You’re never too old to write a classic series! – @myrddinsheir


You knew that already – right? – that age has nothing to do with quality when it comes to writing.  We were reminded recently, when we discovered Robin Chambers’ Myrddin’s Heir series sitting quietly in the Amazon Kindle Store, hidden in amongst a million other books all jostling for attention.

Laura Ingalls Wilder, author of Little House in the Prairie, didn’t publish her first book until she was well into her sixties.  Frank McCourt didn’t become a published author until he was 66 – Angela’s Ashes, became a best seller and won the Pulitzer Prize.  Joe Corso – a 4 time top 100 best-selling author – started writing to help his grandchildren pay for their college education.  He’s still writing at the age of 79.  The list goes on…

robinchambersNow we at Publishing Push are on a mission: to get as many of you as possible to give Book 1 in 72 year old Robin Chambers’ Myrddin’s Heir series: “A Wizard of Dreams” just 15 minutes of your valuable time: because we firmly believe that’s all it will take to turn you on to this exceptional series written “for bright children from 10 – 110 years”.

That’s pretty much the readership that was/is captivated by The Chronicles of Narnia (C.S. Lewis was 52 when the first book in this series was published), The Lord of the Rings (J.R.R. Tolkien was 56 when he finished writing it) and the Harry Potter and… books. (OK, so J.K. Rowling was only 25 when she first got the idea for those – we did say age had nothing to do with it!)

R.B. Chambers had his first flirtation with writing when he was 32.  At the time he was Head of English in a tough all-boys school in Hackney (London), and he wanted some stories that would grab their attention; so he wrote some, sent them to Penguin and in 1976 they published them: first as a Kestrel hardback and then as a Puffin paperback.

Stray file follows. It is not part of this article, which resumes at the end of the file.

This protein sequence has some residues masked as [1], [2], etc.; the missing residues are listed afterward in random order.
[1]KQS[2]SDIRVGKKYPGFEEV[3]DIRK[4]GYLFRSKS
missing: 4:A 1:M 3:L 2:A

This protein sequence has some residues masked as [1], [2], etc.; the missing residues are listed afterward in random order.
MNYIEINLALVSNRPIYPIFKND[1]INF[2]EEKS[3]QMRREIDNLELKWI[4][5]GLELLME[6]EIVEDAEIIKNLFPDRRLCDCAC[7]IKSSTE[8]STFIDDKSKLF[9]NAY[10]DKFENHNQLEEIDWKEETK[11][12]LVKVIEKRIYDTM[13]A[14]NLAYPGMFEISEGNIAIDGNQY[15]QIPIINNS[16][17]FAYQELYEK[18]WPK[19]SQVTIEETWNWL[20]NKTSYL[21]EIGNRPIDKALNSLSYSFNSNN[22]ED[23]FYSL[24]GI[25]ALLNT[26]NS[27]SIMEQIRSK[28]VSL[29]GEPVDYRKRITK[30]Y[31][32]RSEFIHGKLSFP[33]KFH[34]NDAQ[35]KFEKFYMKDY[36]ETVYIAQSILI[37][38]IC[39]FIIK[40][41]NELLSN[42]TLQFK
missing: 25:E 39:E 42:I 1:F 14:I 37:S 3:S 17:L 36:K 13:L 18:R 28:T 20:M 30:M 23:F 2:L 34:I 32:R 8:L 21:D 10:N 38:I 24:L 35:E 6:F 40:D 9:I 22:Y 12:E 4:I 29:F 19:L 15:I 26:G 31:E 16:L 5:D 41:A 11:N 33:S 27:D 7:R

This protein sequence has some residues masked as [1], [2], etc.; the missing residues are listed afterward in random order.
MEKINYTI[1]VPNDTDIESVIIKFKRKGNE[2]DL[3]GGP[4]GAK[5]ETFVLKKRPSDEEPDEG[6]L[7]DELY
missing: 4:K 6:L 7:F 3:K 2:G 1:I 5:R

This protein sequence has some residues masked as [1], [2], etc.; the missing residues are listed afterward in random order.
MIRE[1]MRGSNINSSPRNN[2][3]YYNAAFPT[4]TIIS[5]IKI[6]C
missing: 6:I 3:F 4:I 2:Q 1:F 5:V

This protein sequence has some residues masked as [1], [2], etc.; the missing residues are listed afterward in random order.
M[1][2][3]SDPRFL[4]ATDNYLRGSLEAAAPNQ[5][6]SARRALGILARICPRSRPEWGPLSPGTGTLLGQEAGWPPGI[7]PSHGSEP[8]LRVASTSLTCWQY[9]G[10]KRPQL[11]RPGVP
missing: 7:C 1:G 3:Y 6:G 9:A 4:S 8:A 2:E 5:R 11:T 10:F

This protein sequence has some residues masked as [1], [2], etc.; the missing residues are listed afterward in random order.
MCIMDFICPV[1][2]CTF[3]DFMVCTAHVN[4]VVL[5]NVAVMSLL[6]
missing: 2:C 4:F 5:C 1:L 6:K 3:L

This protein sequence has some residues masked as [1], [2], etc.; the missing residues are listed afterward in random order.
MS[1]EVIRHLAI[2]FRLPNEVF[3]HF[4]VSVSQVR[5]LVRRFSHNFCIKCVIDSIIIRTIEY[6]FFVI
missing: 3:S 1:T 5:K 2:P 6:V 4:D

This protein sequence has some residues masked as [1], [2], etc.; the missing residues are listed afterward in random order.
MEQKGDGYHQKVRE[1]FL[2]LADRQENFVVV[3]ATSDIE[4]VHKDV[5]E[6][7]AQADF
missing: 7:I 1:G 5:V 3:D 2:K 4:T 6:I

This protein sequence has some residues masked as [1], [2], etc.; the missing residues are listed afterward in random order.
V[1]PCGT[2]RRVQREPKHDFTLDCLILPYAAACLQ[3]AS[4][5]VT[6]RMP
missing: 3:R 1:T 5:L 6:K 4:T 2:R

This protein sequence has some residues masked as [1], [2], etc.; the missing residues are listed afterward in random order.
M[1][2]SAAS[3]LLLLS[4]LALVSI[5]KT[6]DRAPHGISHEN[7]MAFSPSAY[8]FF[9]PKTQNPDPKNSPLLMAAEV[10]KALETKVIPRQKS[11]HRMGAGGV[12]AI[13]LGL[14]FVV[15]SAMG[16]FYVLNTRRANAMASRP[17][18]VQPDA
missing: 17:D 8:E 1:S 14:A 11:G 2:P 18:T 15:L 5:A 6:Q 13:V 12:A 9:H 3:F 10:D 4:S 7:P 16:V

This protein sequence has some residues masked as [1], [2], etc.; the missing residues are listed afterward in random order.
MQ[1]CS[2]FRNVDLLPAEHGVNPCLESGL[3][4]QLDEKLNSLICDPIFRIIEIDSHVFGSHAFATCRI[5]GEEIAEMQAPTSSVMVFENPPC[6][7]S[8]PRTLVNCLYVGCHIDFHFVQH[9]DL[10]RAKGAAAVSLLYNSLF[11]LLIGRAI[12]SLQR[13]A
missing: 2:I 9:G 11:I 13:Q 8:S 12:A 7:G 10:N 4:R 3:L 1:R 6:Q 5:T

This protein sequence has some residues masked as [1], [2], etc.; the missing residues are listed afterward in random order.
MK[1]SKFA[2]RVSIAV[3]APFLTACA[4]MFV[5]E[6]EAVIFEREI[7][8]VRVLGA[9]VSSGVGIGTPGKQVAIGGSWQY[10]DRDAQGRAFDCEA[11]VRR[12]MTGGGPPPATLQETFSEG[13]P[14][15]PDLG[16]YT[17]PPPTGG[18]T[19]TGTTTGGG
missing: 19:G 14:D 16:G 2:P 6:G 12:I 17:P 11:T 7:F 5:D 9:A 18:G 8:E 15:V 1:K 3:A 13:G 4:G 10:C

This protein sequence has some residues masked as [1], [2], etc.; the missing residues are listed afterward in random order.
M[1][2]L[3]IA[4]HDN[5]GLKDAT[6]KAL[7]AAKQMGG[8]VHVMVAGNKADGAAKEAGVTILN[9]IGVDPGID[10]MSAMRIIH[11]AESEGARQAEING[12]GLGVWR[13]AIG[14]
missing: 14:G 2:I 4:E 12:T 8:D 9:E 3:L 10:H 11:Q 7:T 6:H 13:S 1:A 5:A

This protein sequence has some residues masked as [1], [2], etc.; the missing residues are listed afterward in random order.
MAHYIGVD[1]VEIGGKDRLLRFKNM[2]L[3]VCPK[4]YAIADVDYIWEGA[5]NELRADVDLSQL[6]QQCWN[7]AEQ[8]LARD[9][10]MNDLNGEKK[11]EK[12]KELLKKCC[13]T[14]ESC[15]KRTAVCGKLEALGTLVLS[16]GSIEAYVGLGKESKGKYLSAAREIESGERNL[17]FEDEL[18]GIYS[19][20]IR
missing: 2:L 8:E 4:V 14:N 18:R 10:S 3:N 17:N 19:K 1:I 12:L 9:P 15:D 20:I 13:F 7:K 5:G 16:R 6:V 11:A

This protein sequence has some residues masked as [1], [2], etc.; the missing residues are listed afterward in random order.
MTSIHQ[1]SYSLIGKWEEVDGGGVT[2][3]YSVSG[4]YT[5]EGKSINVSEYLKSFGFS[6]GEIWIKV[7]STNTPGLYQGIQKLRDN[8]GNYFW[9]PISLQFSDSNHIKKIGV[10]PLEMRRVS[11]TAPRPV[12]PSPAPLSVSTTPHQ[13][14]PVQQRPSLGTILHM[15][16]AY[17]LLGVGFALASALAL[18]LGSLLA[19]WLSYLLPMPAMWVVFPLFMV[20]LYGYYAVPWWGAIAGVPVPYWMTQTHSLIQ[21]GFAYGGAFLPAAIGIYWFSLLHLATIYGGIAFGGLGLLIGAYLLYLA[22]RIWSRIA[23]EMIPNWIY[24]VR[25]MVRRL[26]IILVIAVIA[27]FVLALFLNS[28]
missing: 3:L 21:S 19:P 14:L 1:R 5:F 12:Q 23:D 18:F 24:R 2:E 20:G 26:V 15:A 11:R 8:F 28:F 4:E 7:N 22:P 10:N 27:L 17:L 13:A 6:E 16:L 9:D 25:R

But he was en route to headship of a coeducational comprehensive school in one of the most stressful social services areas in the UK, and a job like that takes everything you’ve got; so he told himself there’d be time to write one day…

He took early retirement in 1993 – after nearly 15 years of headship – to create that time; but his parents both became ill with the diseases that ended their lives some seven and eight years later.  He and his wife cared for them both full-time for most of those years…

…by which time, the first of his two precious step-daughters had reached university age, with her sister just two years behind her.  Both needed a hand to get on the first rung of the housing ladder, and our would-be full-time author went back to full-time teaching to help make that happen.

He retired – again! – in 2007, when he was 65, and still thought he had plenty of time; but it was narrowly surviving a murder attempt in a third world country in 2010 – skull crushed in 2 places, 17 stitches in the head-wounds – that finally made him realise how easy it was to run out of time…

So here we are: 4 years later and 5 books down the line: quality writing from an author who has spent most of his quite long life immersed in the art and craft of writing.  Give A Wizard of Dreams a chance.  In the words of one reviewer, “you’ll be glad you did!”